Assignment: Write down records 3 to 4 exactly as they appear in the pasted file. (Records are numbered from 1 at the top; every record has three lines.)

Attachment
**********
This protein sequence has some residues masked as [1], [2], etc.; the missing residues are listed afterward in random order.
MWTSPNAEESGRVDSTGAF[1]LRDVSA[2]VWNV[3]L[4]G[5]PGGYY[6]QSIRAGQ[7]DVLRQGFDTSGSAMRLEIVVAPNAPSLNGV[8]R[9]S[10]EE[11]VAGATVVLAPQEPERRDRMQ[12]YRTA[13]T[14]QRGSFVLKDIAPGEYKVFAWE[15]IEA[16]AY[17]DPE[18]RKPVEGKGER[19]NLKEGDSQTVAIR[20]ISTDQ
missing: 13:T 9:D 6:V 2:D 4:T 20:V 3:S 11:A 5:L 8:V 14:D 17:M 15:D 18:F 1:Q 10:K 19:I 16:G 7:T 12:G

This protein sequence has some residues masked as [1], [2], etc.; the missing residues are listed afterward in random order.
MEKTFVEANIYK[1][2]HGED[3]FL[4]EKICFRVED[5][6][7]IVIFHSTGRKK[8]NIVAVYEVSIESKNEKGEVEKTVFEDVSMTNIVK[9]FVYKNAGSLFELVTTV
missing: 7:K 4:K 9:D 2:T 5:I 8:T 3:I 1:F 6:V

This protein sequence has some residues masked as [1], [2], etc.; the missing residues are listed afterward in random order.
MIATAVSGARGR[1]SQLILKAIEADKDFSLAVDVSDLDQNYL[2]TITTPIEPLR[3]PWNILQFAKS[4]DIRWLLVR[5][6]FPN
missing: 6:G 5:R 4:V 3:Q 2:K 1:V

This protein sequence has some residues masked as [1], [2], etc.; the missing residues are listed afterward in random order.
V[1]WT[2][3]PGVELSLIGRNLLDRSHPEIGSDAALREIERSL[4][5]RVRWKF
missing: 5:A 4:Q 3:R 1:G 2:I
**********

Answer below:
This protein sequence has some residues masked as [1], [2], etc.; the missing residues are listed afterward in random order.
MIATAVSGARGR[1]SQLILKAIEADKDFSLAVDVSDLDQNYL[2]TITTPIEPLR[3]PWNILQFAKS[4]DIRWLLVR[5][6]FPN
missing: 6:G 5:R 4:V 3:Q 2:K 1:V

This protein sequence has some residues masked as [1], [2], etc.; the missing residues are listed afterward in random order.
V[1]WT[2][3]PGVELSLIGRNLLDRSHPEIGSDAALREIERSL[4][5]RVRWKF
missing: 5:A 4:Q 3:R 1:G 2:I